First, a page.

; syncopation : A disturbance or interruption of the regular flow of downbeat rhythm with emphasis on the sub-division or up-beat.


; tacet : Lit. "he/she keeps silent": do not play
;, or tastiera : On the fingerboard ; playing over the fingerboard produces a duller, less harmonically rich, gentler tone. The opposite of sul ponticello.
; tasto solo : 'single key'; used on a basso continuo part to indicate that the notes should be played only by the bass instrument, without harmony/chords played by the harpsichordist/organist
; tempo : Time
; tempo di marcia : March tempo
; tempo di mezzo : The middle section of a double aria, commonly found in bel canto era Italian operas, especially those of Rossini, Bellini, Donizetti, and their contemporaries as well in many early operas by Verdi. When present, the tempo di mezzo generally signals a shift in the drama from the slow cantabile of the first part to the cabaletta of the second, and this can take the form of some dramatic announcement or action to which the character react in the cabaletta finale.
; tempo di valzer : Waltz tempo
; tempo giusto : In strict time
; tempo primo, tempo uno, or tempo I : Resume the original speed
; tempo rubato : "Stolen time"; an expressive way of performing a rhythm; see rubato
; ten. : See [|tenuto]
; teneramente; tendre or tendrement : Tenderly
; tenerezza : Tenderness
; tenor : The second lowest of the standard four voice ranges
; tenuto : Held
; ternary : Having three parts. In particular, referring to a three-part musical form with the parts represented by letters: ABA
; tessitura : The 'best' or most comfortable pitch range, generally used to identify the most prominent / common vocal range within a piece of music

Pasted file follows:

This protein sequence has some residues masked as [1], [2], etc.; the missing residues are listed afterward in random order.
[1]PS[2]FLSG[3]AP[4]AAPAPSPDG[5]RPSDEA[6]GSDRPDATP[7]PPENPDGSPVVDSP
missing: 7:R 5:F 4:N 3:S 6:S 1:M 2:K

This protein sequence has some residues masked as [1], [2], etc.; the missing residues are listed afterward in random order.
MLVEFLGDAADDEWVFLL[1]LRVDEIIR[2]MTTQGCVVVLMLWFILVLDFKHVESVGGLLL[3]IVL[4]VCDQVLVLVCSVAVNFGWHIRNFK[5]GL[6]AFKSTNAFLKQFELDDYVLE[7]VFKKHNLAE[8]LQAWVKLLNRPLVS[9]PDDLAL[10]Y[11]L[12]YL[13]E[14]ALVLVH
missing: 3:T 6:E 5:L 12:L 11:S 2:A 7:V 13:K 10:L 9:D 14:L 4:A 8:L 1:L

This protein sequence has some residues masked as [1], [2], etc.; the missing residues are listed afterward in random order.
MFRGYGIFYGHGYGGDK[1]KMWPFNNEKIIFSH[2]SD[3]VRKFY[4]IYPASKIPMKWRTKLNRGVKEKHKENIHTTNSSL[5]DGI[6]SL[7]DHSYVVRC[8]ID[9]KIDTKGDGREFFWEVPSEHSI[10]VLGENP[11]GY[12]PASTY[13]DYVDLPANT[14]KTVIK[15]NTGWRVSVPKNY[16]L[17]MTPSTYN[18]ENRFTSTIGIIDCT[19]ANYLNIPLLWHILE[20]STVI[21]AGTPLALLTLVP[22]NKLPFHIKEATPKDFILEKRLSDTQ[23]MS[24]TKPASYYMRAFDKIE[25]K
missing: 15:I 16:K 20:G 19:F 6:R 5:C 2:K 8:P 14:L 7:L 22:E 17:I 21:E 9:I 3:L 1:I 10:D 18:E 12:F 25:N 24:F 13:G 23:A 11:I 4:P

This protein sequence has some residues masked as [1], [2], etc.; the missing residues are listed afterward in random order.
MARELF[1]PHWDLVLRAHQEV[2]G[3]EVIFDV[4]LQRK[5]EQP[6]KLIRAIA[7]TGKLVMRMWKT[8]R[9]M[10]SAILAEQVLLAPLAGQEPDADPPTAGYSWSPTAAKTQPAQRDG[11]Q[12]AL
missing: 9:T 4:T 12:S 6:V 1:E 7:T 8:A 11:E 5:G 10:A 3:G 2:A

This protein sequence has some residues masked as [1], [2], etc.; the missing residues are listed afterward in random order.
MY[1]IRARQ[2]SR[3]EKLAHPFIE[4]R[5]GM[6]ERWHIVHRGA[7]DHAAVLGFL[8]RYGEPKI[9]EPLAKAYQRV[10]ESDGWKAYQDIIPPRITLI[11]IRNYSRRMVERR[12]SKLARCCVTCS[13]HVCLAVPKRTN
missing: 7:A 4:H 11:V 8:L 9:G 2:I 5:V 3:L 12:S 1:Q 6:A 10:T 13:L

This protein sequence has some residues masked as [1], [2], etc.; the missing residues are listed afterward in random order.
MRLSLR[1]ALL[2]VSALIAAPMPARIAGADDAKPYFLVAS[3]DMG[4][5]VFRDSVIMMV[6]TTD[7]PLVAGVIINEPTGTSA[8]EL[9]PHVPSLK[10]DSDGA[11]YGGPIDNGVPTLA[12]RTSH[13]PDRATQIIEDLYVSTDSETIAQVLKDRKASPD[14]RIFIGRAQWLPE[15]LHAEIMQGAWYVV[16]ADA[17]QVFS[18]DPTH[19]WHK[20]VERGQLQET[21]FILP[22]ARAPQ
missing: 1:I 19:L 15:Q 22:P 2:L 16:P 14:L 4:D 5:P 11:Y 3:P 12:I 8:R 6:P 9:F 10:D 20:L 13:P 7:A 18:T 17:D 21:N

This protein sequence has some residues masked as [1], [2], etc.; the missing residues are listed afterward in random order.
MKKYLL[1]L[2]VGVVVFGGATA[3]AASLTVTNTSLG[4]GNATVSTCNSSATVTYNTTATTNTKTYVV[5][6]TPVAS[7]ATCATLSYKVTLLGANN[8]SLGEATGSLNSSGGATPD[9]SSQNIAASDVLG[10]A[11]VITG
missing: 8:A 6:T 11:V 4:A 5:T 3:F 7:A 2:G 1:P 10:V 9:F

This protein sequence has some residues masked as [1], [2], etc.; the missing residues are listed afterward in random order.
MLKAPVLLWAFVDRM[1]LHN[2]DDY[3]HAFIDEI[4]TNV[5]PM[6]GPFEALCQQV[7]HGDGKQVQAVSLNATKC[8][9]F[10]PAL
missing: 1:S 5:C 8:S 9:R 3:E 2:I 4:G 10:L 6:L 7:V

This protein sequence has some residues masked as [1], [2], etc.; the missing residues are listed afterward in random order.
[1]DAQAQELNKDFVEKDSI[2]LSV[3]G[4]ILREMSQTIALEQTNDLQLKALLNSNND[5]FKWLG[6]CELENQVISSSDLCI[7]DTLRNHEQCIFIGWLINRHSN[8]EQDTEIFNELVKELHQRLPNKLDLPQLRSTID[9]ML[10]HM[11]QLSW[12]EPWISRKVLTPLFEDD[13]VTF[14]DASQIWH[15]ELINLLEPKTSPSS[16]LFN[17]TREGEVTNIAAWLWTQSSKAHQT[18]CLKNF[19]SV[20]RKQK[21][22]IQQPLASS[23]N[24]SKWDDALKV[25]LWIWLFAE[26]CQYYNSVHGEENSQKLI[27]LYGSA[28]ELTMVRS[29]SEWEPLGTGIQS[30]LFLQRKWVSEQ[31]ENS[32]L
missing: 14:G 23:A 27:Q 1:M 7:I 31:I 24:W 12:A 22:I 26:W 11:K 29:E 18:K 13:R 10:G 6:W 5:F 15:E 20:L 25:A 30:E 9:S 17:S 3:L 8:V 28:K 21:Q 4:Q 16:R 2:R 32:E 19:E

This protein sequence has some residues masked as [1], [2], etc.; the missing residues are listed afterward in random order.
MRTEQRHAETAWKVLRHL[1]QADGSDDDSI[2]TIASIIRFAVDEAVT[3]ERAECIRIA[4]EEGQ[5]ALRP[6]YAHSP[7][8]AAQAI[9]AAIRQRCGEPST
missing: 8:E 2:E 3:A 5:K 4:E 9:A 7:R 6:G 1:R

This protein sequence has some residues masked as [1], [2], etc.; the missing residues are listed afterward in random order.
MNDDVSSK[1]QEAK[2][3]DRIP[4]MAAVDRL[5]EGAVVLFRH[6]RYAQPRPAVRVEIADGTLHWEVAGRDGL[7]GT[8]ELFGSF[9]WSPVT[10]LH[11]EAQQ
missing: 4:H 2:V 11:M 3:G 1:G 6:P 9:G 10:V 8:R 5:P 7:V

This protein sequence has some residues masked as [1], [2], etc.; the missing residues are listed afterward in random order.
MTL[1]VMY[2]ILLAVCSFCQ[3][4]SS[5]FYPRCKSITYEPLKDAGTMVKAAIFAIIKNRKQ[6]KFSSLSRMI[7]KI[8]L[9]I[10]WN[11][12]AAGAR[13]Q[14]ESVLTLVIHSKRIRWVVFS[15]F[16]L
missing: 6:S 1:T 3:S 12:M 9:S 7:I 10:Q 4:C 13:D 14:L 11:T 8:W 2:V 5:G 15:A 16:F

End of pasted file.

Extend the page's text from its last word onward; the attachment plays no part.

; tierce de Picardie : See Picardy third
; timbre : The quality of a musical tone that distinguishes voices and instruments
; time : In a jazz or rock score, after a rubato or rallentendo section, the term "time" indicates that performers should return to tempo
; tosto : Immediately
; tranquillo : Calm, peaceful
; trattenuto : Held back with a sustained tone, similar to ritardando
; : Three strings
; tremolo : Shaking. As used in 1) and 2) below, it is notated by a strong diagonal bar across the note stem, or a detached bar for a set of notes.
; tresillo : A duple-pulse rhythmic cell in Cuban and other Latin American music
; trill : A rapid, usually unmeasured alternation between two harmonically adjacent notes. A similar alternation using a wider interval is called a tremolo.
; triplet : Three notes in the place of two, used to subdivide a beat.
; triste : Sad, wistful
; tronco, tronca : Broken off, truncated
; troppo : Too much; usually seen as non troppo, meaning moderately or, when combined with other terms, not too much, such as allegro non troppo
; turn : Multi-note ornament above and below the main note; it may also be inverted. Also called gruppetto.